In any group, regardless of size, there’s bound to be disagreements and in-fighting. In a group this big, those disagreements, once harmless and relatively constructive, become lethal. Wars break out between factions that seek to elevate themselves at the expense of others. Not to sound too Abraham Lincoln, “A house divided against itself cannot stand.” Our community is no different. We, as queer people, have a responsibility to protect each other. We face similar struggles, and we have common goals. We should be standing united, not fighting ourselves. A war on two fronts never works. It’s almost as effective as trying to invade Russia in the winter.

It can be said, and is certainly true that there are prejudices in our community against some of its own members. That’s an inevitability. How we respond to those prejudices, however, is the important part: we can 1) ignore it and wait for the community to dissolve on its own, 2) fight back and help the community to actively destroy itself, or 3) seek to educate others and correct their misconceptions. Lack of understanding plays a huge role in prejudice, after all. Educate others regardless of your dissimilarities. Together, we can take acceptance and success. Divided, we fall back into the angry, closeted hole we’ve worked so hard to escape from.

Our needs are vast, wide-ranging, and sometimes confusing to outsiders. Many “allies” delude themselves into thinking that by giving “the gays” the right to marry, we’ll go away. We won’t, and we shouldn’t. They think marriage and military service is good enough. It’s not. We won’t go away until there is a cure for HIV, until the lifetime deferral on blood donation for gay and bisexual men is removed from FDA policy, until the rate of suicide amongst queer youth is equal to or lower than that of their straight peers, until the concept of homophobia and violent/sexual/verbal hate crimes are things of the past, until the practice of gay conversion therapy is banned, until each and every trans person gets their preferred amount of medical and psychological care, until every trans person feels safe using the restroom of their preferred gender, until discrimination based on gender and sexuality is eradicated, until non-binary individuals are treated by society at large with the respect they deserve, and until we have achieved genuine, true, and pure equality legally, societally, and culturally. No one facet of the LGBTQ+ community can achieve these things independently. We require the unified voice and support of everyone.

We are an endangered species. Obscene numbers of us are actively trying to kill themselves, through substance abuse, unsafe sex, and attempts at suicide. All of us are being hunted. There is still no cure for HIV; instead, we’re kept constantly fighting HIV-discrimination and at the mercy of insurance companies and big pharmaceutical companies. Violence is perpetrated against us by those who are supposed to protect us: our families, our teachers, our doctors, and the police. The culture that is unique to our community is being suffocated as the larger American society proselytizes that this will all stop if we assimilate to right-wing family values.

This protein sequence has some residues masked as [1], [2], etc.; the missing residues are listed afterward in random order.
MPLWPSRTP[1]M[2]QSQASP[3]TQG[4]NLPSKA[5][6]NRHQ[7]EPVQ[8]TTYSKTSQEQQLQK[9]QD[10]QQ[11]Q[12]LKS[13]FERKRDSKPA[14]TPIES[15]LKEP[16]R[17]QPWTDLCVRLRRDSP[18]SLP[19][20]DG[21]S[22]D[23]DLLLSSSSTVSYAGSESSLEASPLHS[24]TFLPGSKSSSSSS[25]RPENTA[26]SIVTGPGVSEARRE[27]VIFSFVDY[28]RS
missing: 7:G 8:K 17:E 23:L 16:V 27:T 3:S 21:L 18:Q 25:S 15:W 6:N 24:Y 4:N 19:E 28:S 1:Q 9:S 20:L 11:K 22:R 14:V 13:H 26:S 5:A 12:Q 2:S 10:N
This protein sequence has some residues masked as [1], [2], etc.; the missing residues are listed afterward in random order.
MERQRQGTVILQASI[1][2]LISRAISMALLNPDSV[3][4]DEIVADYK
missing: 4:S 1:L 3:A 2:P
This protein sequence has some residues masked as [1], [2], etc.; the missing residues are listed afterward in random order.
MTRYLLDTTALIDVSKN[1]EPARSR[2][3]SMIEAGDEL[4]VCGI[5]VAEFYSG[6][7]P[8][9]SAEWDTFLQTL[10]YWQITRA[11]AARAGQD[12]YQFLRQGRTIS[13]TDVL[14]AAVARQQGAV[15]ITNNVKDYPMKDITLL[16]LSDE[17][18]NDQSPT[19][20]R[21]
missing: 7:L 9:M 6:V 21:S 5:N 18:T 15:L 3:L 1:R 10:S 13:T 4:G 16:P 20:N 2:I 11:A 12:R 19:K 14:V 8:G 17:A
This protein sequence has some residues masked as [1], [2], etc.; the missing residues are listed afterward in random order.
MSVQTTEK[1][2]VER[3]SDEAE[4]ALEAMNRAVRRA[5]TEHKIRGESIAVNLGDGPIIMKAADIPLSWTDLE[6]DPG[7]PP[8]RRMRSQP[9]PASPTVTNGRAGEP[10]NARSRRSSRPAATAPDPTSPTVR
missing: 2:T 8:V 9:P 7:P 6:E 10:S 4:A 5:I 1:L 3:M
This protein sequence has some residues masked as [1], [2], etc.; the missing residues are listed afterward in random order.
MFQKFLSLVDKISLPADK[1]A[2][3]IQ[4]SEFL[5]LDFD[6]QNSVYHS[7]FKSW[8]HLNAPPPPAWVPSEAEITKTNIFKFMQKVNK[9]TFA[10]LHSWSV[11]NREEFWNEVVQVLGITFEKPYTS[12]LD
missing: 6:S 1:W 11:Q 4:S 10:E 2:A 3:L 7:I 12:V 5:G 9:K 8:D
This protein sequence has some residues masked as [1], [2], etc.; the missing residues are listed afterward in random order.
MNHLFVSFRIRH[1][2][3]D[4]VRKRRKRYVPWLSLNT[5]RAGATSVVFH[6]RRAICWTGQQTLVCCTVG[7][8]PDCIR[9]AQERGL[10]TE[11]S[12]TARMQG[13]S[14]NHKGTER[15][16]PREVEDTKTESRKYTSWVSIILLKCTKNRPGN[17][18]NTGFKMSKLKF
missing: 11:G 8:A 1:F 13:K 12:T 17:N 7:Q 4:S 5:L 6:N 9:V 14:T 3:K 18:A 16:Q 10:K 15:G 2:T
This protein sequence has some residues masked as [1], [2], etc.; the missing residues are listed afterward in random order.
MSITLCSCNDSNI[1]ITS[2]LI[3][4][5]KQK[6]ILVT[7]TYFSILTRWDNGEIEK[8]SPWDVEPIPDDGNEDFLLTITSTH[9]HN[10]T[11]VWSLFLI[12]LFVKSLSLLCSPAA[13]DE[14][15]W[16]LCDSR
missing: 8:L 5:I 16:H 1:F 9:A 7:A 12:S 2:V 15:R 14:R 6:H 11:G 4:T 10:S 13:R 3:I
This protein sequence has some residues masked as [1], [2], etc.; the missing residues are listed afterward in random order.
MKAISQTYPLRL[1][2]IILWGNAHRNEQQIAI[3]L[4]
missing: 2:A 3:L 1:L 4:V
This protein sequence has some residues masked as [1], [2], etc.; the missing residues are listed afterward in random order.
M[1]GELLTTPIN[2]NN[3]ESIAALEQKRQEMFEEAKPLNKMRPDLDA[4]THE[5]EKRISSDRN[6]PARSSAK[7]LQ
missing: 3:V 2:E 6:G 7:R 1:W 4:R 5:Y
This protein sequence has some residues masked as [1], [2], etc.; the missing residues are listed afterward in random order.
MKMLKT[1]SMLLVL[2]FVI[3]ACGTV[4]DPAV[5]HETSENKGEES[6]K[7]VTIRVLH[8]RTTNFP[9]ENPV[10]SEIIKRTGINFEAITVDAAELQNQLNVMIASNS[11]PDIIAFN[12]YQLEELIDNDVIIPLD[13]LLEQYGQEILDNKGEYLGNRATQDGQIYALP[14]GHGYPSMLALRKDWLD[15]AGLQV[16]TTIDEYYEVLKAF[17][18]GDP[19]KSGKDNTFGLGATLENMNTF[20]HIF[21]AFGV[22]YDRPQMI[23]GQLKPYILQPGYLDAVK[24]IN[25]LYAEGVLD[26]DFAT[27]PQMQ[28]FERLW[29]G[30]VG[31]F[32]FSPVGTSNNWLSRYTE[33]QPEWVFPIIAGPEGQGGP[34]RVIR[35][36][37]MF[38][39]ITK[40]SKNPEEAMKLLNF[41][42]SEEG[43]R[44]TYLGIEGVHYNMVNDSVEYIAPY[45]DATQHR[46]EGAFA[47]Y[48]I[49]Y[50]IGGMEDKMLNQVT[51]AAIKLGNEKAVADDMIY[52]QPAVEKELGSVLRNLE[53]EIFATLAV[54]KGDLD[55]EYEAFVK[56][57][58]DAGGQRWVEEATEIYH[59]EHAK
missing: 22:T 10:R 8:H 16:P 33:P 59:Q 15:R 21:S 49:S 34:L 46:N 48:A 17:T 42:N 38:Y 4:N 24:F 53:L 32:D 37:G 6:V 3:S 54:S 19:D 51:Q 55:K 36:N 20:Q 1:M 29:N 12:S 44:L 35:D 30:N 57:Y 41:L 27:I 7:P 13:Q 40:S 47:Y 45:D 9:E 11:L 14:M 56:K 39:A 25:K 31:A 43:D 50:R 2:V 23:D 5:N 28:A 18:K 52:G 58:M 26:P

Assimilation is annihilation. If we seek to thrive instead of mediocre survival, we must unite. We must come together, sort out our differences, and fight for each other regardless of gender, sexuality, and lifestyle. We are, each and every one of us, valid in how we live our lives, who and how we love—and fuck—, and how we express ourselves. Protect your Queer brothers and sisters as much as you protect those choose to live more conservatively.

Seek out inclusive groups, and strive to make more groups inclusive. Let’s learn from each other and be the supportive extended family so many of us never had. Refuse to let any of us be silenced, even if your voices and priorities are different. Make good, inclusive role models for generations that will come after us. Show people in power that we too will be successful. Spread your colourful wings and fight back when they spit misconstrued quotes from bastardized religious texts or vague “family values” at you. If we stand together, we can be the most formidable, loving, most protective family the world has ever seen. They snark about a “gay mafia,” let’s give them one. Take the necessary steps to protect our human rights: our lives, liberty, and our pursuits of happiness.